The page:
Do it Today…writes Rabbi Michael Gourarie

August 18, 2017 by Rabbi Michoel Gourarie
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One of the secrets of success is to respond quickly to a project or a task as soon as it comes our way.

Rabbi Michoel Gourarie

Many people suffer from a procrastination problem that can be very destructive. They live by the rule – what we can do tomorrow why do today. Postponing important jobs that might be difficult, often leads to canceling them and loosing the opportunity.

One of the most famous stories in the Torah is the test of the Akeida – when Abraham was called upon by G-d to sacrifice his only son. This episode is the symbol of ultimate commitment and self sacrifice. But the mystics explain that the greatness of the story is not Abraham’s willingness to sacrifice his son for the sake of G-d. After all Abraham was a holy individual who experienced direct Divine communication, and it would not be surprising that he would follow G-d’s instruction. The greatness of Abraham lies in the swiftness and speed with which he acted. He did not contemplate putting off this difficult command for a few weeks or even days .As soon as he was given the opportunity to demonstrate his commitment, he responded immediately with joy, passion and excitement.

There are many reasons that we put off and delay things that are important.  Often the task seems too difficult and overwhelming and sometimes we are simply afraid of failure. But our sages tell us that it is all about taking the first small step.  Once we take the plunge and we taste a little success, our fears disappear and the rest follows with greater ease.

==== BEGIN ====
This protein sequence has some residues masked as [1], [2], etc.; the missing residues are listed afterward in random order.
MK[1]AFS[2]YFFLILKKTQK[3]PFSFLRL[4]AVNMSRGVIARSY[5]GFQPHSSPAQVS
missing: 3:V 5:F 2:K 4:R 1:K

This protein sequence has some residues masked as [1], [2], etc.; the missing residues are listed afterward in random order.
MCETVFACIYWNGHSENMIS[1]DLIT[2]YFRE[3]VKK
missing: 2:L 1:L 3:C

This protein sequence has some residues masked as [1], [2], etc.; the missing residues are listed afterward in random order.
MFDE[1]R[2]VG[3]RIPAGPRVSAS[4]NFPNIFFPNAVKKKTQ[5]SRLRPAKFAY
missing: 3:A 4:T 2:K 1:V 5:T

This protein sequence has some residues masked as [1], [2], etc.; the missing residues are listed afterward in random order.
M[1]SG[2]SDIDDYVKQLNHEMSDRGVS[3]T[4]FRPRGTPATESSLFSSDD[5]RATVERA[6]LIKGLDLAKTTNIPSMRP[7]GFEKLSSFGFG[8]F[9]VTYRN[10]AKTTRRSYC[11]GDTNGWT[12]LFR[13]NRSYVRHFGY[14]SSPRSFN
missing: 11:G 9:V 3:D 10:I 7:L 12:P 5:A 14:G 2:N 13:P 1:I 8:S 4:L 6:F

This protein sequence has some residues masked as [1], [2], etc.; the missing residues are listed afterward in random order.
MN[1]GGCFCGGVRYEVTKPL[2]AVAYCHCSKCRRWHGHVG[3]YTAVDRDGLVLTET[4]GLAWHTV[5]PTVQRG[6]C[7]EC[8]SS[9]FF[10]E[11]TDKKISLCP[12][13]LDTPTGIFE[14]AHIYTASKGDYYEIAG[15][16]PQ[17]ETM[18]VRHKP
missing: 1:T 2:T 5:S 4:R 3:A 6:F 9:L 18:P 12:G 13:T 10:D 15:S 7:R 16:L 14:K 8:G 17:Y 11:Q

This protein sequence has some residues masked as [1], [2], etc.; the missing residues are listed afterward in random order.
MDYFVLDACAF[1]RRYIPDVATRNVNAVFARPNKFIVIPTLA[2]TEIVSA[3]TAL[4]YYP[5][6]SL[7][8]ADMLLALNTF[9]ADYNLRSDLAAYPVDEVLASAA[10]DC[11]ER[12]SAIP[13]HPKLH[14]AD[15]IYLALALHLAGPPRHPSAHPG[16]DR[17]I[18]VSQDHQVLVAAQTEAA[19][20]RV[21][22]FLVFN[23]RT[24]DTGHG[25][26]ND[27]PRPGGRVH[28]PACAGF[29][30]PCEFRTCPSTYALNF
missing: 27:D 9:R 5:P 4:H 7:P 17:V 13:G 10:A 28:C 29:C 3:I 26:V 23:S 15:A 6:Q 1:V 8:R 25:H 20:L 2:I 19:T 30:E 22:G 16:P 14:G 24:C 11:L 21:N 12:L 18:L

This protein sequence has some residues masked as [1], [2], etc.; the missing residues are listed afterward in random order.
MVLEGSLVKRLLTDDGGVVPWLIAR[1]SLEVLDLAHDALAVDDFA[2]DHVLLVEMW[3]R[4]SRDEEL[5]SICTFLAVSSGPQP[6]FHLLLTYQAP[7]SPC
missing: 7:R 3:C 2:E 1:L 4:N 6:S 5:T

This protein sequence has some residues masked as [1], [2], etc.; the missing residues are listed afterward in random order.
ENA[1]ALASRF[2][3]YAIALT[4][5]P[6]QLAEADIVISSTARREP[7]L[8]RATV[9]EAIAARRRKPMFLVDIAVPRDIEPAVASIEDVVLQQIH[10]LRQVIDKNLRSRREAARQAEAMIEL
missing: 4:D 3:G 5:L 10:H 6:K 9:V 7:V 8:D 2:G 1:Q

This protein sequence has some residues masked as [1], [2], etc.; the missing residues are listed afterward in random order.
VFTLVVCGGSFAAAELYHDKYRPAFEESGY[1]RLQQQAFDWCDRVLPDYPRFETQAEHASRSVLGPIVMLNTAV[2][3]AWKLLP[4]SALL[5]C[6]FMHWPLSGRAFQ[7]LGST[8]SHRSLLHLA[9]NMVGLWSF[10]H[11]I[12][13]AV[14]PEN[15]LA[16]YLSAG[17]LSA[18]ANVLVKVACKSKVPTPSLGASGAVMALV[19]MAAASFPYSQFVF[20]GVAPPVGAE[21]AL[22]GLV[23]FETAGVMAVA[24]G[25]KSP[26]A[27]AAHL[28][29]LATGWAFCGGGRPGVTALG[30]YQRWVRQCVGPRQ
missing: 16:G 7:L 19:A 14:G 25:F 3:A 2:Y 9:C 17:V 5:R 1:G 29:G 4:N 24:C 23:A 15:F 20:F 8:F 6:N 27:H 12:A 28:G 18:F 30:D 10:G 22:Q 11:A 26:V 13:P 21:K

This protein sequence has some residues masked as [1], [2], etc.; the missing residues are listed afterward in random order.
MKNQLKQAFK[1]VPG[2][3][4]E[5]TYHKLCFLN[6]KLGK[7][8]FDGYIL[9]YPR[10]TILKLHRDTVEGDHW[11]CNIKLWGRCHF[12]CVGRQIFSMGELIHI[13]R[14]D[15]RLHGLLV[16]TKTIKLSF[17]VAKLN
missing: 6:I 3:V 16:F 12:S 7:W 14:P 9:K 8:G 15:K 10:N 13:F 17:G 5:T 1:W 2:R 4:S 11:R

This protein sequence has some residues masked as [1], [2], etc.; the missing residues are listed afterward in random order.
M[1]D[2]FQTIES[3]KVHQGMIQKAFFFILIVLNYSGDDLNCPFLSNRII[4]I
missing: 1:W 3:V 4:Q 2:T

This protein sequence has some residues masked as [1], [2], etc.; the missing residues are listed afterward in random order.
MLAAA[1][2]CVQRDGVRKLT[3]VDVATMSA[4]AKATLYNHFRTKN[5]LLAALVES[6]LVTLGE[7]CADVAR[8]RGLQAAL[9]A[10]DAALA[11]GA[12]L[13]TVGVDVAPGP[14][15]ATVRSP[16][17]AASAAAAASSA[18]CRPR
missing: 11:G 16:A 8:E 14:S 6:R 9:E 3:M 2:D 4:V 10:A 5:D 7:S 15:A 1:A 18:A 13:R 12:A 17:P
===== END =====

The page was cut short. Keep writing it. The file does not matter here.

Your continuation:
So as soon as you finish reading this article make one difficult phone call, tidy a small part of your desk and help someone in need. But do it toady – tomorrow the opportunity might be gone.



One Response to “Do it Today…writes Rabbi Michael Gourarie”
  1. Liat Kirby says:

    Dear Rabbi Gourarie,
    I usually enjoy reading and contemplating your contributions, but the use of Abraham’s willingness (‘with joy, passion and excitement’) to sacrifice his son to God at His command, with immediacy, is an example, in regard to the subject of procrastination, that I find to say the least perplexing. I have never been comfortable with this story, never been willing to accept it as a fine thing, even if hypothesising that Abraham’s confidence in God might be so great as to mean an internal assumption that at the last minute he would be saved from having to commit this heinous act.

    Any fuller consideration surely brings up much for contemplation and discussion, rather than passive acceptance and/or plaudits.

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